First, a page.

The Montague Bookmill Finds

My academic class in my grad school program last semester examined the picturebook as an art form. We looked at how illustrations are created, the parts of the book as a whole, how it might be designed, page breaks, pacing, end papers – you name it, we considered it.

Because of this class, I look at picturebooks with an eye I hope has been made more discerning. Of course, everything is still subject to personal taste, but now I have the words to discuss why those books might appeal to me.

At the Montague Bookmill on Sunday, I couldn’t stop myself from browsing the picturebooks, or from taking a few home. Here are the books I picked up:

I am apparently a huge fan of silhouette illustrations. Peggy Rathmann’s The Day the Babies Crawled Away is a favorite, but it wasn’t until I saw two of the books I had chosen that I realized quite how deep my appreciate for the silhouette really went:
Sleeping Beauty
illustrated by Arthur Rackham
Paperback: 0486227561, Dover Books

Sunday Morning
by Judith Viorts, drawings by Hilary Knight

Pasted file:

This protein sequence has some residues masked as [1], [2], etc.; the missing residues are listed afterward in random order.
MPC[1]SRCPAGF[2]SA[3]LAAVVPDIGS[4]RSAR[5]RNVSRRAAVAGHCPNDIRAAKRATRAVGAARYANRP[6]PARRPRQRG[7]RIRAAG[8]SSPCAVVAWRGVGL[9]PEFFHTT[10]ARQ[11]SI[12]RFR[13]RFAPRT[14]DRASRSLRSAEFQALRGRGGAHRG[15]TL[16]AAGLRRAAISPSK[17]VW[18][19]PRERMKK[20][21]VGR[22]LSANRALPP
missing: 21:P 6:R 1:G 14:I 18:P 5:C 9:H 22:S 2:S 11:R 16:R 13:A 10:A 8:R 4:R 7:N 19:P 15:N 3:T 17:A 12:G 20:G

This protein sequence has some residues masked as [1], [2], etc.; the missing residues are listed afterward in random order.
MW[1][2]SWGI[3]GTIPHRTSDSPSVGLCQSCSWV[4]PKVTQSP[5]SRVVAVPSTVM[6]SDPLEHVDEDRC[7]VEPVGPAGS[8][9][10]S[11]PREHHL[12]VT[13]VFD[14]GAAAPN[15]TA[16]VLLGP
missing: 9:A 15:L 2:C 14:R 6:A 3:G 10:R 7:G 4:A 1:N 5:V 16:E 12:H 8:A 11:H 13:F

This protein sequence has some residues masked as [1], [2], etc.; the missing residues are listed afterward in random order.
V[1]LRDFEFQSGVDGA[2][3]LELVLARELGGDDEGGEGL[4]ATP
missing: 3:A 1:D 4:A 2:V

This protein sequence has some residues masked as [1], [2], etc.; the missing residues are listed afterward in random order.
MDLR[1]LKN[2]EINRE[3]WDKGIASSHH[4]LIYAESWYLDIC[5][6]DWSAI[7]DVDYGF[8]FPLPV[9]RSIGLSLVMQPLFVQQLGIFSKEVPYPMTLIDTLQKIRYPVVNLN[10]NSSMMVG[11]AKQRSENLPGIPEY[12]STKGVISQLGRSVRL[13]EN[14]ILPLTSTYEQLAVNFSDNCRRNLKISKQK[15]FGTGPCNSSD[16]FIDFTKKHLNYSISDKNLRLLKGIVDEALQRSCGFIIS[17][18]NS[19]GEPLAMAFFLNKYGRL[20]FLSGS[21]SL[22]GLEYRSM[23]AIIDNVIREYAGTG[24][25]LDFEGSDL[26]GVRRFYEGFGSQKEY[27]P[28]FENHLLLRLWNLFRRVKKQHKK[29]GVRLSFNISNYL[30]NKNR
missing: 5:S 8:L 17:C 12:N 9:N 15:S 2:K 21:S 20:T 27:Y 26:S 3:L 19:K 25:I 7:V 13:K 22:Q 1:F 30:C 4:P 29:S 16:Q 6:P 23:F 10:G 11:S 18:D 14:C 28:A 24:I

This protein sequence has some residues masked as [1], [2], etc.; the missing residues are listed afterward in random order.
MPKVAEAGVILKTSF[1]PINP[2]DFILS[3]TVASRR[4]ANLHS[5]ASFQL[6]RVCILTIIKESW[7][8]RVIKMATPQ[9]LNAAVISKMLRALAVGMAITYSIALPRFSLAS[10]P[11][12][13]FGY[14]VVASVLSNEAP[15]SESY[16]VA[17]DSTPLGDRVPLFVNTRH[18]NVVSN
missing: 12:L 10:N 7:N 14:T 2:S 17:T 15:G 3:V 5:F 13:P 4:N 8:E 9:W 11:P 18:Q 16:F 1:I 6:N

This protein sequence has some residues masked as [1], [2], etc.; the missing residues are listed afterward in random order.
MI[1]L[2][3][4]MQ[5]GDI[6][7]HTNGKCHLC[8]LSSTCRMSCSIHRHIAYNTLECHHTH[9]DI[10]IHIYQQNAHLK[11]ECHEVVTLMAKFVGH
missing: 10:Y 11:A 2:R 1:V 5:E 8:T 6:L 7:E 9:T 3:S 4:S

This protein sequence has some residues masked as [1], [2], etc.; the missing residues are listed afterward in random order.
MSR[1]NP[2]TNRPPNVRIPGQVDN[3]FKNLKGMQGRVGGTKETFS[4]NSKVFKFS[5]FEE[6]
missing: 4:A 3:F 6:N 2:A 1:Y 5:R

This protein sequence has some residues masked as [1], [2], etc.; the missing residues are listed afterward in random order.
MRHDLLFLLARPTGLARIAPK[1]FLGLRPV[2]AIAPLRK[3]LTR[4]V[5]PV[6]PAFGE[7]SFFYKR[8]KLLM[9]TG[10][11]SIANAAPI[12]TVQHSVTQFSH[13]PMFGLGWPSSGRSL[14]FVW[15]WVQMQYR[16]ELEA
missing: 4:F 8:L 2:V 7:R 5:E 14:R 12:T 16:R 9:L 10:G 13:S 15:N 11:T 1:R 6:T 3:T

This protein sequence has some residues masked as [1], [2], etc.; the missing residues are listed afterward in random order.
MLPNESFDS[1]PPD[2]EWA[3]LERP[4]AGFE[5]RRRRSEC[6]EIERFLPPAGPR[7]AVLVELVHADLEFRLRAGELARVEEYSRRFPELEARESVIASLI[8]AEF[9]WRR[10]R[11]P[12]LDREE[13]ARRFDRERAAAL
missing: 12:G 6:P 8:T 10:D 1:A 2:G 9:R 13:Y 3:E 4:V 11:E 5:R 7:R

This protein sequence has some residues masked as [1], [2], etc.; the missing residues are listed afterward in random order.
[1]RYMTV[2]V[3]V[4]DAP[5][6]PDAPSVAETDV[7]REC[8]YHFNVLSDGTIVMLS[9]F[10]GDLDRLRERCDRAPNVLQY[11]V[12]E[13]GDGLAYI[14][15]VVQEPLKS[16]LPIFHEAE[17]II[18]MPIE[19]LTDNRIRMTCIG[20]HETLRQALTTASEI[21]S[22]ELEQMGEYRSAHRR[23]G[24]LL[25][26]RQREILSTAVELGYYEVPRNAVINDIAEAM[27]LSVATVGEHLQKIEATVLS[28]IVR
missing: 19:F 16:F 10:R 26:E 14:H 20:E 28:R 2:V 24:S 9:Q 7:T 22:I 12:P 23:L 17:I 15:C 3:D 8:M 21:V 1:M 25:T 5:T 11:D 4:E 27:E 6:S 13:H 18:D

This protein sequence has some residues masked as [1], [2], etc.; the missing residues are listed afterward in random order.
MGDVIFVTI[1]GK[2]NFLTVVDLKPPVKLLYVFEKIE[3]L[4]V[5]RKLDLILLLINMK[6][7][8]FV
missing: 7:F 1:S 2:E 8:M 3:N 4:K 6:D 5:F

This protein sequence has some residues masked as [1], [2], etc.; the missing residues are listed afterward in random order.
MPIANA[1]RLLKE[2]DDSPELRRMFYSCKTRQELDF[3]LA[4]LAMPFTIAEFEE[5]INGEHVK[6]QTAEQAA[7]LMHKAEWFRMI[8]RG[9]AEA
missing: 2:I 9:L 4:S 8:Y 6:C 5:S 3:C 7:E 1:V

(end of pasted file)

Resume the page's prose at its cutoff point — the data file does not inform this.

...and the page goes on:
Paperback: 9780689704475, Aladdin Books (part of Macmillan at the time)

This classic has been recently republished, but in a larger trim size. I prefer this smaller size, myself.
Quiet! There’s a Canary in the Library
by Don Freeman
Paperback: 044084875x, Trumpet Club Special Edition

A Barbara Cooney I had never seen before! Her Miss Rumphius is my all-time favorite picturebook.
by Alice McLerran, illustrated by Barbara Cooney
Paperback: 0140544755, Penguin

Another favorite illustrator who draws with such delicate lines:
Over and Over
by Charlotte Zolotow, pictures by Garth Williams
Paperback: 9780064434157, Harper

A childhood favorite (I know, I have a lot of favorites) – my sister apparently absconded with my childhood copy:
The Rough-Face Girl
by Rafe Martin, illustrated by David Shannon
Paperback: 0590469320, Scholastic

I’ve never seen this book before, nor heard of the author or illustrator, but it is absolutely beautiful. The illustrations alternate between black and white pen & ink drawings, and full-color illustrations that have SUCH detailing! The vibrancy of the color and the detail of the characters are really exquisite:
retold by James Riordan, illustrated by Victor G. Ambrus
Paperback: 9780192722874, Oxford University Press

Last but not least, a Lloyd Alexander/Trina Schart Hyman match-up that I couldn’t pass up:
The Fortune-Tellers
by Lloyd Alexander, illustrated by Trina Schart Hyman
Hardcover: 9780525448495, Dutton Children’s Books

All-in-all, a very successful Bookmill outing.

2 thoughts on “The Montague Bookmill Finds

  1. Thanks for sharing these books–I'll have to find There's a Canary in the Library (we seem to get a cricket in ours every year!). And thanks for reminding me of the Book Mill! One of my favorite destinations when I lived in the Valley!

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